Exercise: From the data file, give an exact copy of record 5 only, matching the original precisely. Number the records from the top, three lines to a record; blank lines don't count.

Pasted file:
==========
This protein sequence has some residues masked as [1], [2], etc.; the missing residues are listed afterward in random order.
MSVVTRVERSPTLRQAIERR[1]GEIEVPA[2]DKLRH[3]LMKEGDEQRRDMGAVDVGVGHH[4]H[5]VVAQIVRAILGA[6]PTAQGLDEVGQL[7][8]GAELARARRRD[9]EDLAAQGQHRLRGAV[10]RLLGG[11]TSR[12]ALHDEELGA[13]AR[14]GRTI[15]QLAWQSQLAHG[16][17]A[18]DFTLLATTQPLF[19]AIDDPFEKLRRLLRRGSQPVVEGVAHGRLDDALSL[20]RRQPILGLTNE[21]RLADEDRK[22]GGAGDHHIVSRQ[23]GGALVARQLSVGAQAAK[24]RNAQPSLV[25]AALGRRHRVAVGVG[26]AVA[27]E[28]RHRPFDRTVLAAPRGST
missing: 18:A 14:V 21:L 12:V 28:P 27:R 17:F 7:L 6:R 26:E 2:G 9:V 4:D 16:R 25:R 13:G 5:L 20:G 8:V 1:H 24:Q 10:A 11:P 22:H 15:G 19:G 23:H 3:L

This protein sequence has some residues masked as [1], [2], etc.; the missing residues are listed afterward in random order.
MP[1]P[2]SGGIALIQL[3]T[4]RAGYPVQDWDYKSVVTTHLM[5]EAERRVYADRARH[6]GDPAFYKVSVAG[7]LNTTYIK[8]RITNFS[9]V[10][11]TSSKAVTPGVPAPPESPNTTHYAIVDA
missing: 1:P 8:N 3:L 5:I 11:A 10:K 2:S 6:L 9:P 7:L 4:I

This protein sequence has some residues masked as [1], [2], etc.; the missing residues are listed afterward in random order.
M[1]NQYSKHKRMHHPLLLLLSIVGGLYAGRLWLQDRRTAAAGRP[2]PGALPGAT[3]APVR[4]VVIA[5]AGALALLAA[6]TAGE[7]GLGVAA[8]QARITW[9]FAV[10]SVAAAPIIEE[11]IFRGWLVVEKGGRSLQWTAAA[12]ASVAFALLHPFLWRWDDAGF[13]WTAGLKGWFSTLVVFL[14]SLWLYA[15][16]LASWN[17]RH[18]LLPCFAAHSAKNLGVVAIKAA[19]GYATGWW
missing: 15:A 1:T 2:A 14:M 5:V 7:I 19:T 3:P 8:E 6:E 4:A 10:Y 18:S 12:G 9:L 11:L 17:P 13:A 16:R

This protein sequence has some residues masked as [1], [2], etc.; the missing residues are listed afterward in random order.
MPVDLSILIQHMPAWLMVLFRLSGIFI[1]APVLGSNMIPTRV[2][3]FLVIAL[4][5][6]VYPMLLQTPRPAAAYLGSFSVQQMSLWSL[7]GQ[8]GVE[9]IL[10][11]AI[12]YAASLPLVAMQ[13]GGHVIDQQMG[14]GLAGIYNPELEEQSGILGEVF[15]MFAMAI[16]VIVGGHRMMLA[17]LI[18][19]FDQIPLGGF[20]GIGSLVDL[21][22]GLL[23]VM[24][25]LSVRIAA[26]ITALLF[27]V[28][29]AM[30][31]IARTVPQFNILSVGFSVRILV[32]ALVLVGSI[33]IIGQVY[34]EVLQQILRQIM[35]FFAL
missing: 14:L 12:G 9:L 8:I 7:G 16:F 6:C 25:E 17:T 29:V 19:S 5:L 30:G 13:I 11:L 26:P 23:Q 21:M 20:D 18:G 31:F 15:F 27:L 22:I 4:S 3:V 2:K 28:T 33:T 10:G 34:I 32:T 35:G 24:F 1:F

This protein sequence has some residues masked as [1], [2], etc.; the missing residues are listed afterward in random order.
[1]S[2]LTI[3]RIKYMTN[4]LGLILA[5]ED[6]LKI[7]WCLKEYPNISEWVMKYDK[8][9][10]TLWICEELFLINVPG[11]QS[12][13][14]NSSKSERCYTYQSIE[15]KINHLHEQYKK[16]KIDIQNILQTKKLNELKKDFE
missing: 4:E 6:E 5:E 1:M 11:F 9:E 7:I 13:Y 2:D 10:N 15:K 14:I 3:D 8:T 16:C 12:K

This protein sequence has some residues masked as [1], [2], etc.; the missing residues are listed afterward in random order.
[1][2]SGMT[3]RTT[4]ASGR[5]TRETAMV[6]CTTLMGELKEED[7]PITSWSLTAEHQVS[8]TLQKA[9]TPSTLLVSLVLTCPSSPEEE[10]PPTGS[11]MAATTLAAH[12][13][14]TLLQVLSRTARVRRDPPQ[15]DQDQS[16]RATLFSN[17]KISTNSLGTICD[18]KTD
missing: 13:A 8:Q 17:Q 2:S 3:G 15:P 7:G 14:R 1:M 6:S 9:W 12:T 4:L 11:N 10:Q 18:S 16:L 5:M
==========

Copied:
This protein sequence has some residues masked as [1], [2], etc.; the missing residues are listed afterward in random order.
[1]S[2]LTI[3]RIKYMTN[4]LGLILA[5]ED[6]LKI[7]WCLKEYPNISEWVMKYDK[8][9][10]TLWICEELFLINVPG[11]QS[12][13][14]NSSKSERCYTYQSIE[15]KINHLHEQYKK[16]KIDIQNILQTKKLNELKKDFE
missing: 4:E 6:E 5:E 1:M 11:F 9:E 7:I 13:Y 2:D 10:N 15:K 14:I 3:D 8:T 16:C 12:K